By Mike Cox, Fire; Rescue, and EMS Industry Manager; Esri
Natural and man-made disasters test public safety agencies at the local, regional, and state levels on a daily basis. These no-notice events often require regional, statewide, or interstate mutual aid. Such incidents can create an environment where missions and priorities change at a moment's notice. The processes that organizations have relied on for years often put stress on agencies seeking assistance during the initial stages of a significant incident.
Modern challenges require a modern approach. Agencies and organizations need tools and operational capabilities to adapt to fluid risks and to support a variety of mission requirements. Today, we must be able to identify the need for assistance, request the appropriate type of resources, locate available resources, deploy them in a timely manner, and analyze the success of those efforts. Through the power of geospatial technology, organizations can now adopt a smarter, more integrative approach to mutual aid.
The International Association of Fire Chiefs (IAFC) has identified the need for this approach and, through a partnership with Juvare and Esri, is developing the National Mutual Aid System (NMAS). This application will incorporate the Department of Homeland Security (DHS) Homeland Infrastructure Foundation Level Data (HIFLD) being collected by fire departments across the nation. During large-scale emergencies and disasters, it is critical for response personnel to have easy access to a mutual aid system for managing their resources. The IAFC will manage information sharing, event reporting, and task management in a central, web-based environment that allows the IAFC to effortlessly connect to partner agencies and organizations during response efforts.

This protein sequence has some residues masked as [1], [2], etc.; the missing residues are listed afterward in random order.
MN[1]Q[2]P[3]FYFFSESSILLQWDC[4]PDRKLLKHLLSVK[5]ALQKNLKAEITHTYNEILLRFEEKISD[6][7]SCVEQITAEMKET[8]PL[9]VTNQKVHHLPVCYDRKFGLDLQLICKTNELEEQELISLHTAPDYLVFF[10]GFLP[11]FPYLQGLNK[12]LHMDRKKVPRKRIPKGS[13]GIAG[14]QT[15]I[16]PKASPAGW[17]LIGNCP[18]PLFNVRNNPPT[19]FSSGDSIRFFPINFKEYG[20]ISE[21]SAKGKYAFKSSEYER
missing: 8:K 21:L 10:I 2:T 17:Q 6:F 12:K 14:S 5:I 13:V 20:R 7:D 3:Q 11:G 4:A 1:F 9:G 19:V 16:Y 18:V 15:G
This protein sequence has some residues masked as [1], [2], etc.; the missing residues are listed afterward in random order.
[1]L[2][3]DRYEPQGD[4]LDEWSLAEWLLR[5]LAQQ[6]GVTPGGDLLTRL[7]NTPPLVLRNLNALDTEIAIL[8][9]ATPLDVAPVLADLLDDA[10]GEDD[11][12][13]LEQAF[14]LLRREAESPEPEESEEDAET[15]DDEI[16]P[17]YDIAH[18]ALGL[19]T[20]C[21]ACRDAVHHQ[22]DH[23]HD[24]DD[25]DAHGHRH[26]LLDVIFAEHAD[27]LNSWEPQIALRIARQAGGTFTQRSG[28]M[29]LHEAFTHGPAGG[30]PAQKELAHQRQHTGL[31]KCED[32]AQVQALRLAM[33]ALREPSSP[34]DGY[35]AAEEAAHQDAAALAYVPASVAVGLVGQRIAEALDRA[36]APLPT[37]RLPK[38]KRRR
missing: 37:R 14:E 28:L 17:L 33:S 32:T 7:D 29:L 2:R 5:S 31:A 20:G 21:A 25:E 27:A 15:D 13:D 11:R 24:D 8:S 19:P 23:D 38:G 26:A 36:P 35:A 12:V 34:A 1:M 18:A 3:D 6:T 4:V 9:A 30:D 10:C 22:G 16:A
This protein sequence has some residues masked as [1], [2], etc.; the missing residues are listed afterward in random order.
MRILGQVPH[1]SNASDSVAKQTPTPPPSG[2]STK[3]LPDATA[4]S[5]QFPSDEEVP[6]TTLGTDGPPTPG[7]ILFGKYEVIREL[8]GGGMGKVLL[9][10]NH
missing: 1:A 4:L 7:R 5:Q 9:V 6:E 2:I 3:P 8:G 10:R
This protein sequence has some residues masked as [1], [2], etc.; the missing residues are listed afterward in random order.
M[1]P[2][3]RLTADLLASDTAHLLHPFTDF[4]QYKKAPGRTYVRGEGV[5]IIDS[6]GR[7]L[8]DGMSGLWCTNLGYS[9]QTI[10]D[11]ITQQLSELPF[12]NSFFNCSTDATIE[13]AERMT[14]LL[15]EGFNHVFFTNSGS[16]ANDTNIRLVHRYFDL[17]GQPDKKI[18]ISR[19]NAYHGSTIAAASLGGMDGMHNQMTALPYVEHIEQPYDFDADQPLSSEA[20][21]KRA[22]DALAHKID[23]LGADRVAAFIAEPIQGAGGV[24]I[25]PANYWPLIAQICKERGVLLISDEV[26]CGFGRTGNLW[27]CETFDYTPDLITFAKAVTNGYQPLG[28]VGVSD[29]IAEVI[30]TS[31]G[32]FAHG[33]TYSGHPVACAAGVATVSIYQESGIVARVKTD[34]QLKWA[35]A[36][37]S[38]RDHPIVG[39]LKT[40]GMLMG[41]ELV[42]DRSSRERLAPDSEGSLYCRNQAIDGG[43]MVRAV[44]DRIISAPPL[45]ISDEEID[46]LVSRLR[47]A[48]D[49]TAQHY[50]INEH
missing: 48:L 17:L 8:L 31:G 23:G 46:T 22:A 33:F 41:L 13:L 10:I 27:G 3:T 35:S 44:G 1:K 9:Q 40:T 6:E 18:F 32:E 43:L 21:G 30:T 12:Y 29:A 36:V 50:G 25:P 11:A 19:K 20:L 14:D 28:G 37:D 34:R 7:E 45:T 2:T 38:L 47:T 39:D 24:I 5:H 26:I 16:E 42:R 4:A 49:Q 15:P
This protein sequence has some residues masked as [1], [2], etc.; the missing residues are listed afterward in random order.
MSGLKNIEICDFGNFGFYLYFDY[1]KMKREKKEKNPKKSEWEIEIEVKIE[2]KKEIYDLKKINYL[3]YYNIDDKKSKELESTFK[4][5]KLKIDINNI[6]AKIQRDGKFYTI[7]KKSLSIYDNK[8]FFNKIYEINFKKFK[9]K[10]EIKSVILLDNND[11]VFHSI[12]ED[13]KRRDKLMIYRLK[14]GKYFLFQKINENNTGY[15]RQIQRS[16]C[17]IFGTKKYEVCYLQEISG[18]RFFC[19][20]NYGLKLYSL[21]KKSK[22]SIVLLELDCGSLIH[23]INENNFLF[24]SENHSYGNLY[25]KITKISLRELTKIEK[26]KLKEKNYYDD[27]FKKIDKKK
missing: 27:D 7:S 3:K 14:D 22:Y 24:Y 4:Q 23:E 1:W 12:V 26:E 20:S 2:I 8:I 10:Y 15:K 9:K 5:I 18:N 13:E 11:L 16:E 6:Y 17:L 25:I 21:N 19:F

The IAFC has several initiatives that impact the implementation of a national mutual aid system. These initiatives support the vision of the IAFC and advancements in the use of GIS in the fire service. This includes supporting leadership, governance, and policy development during the implementation of GIS technologies. GIS allows us to increase responder safety, reduce risk, and build stronger relationships with our communities. These geospatial tools improve outcomes through spatial analytics and data-driven decision-making.
These initiatives include the IAFC GIS Portal, which links fire chiefs to data. This portal allows fire departments to access existing data layers, create their own data layers, and share data with other stakeholders. This portal (available at https://www.iafc.org/topics-and-tools/resources/resource/iafc-public-safety-gis-viewer) educates fire service members on the value of GIS resources. Using GIS web maps allows responders to share data across jurisdictional boundaries during significant incidents.
The portal provides access to Esri's ArcGIS Living Atlas of the World data including Tapestry Segmentation data. Tapestry classifies US residential neighborhoods into 67 unique segments based on demographic and socioeconomic characteristics. The data allows departments to get insights so that you can identify your community members and people in need.
The IAFC promotes the use of GIS field applications for real-time data collection. These applications are changing the way incident commanders are making decisions. The ability to collect incident intelligence in real time allows for better data-driven decision-making.
Geoenabling field data collection, mutual aid coordination, and logistical support brings the response process into the twenty-first century. This allows us to know where the resources needed for a response are located and where they should be deployed.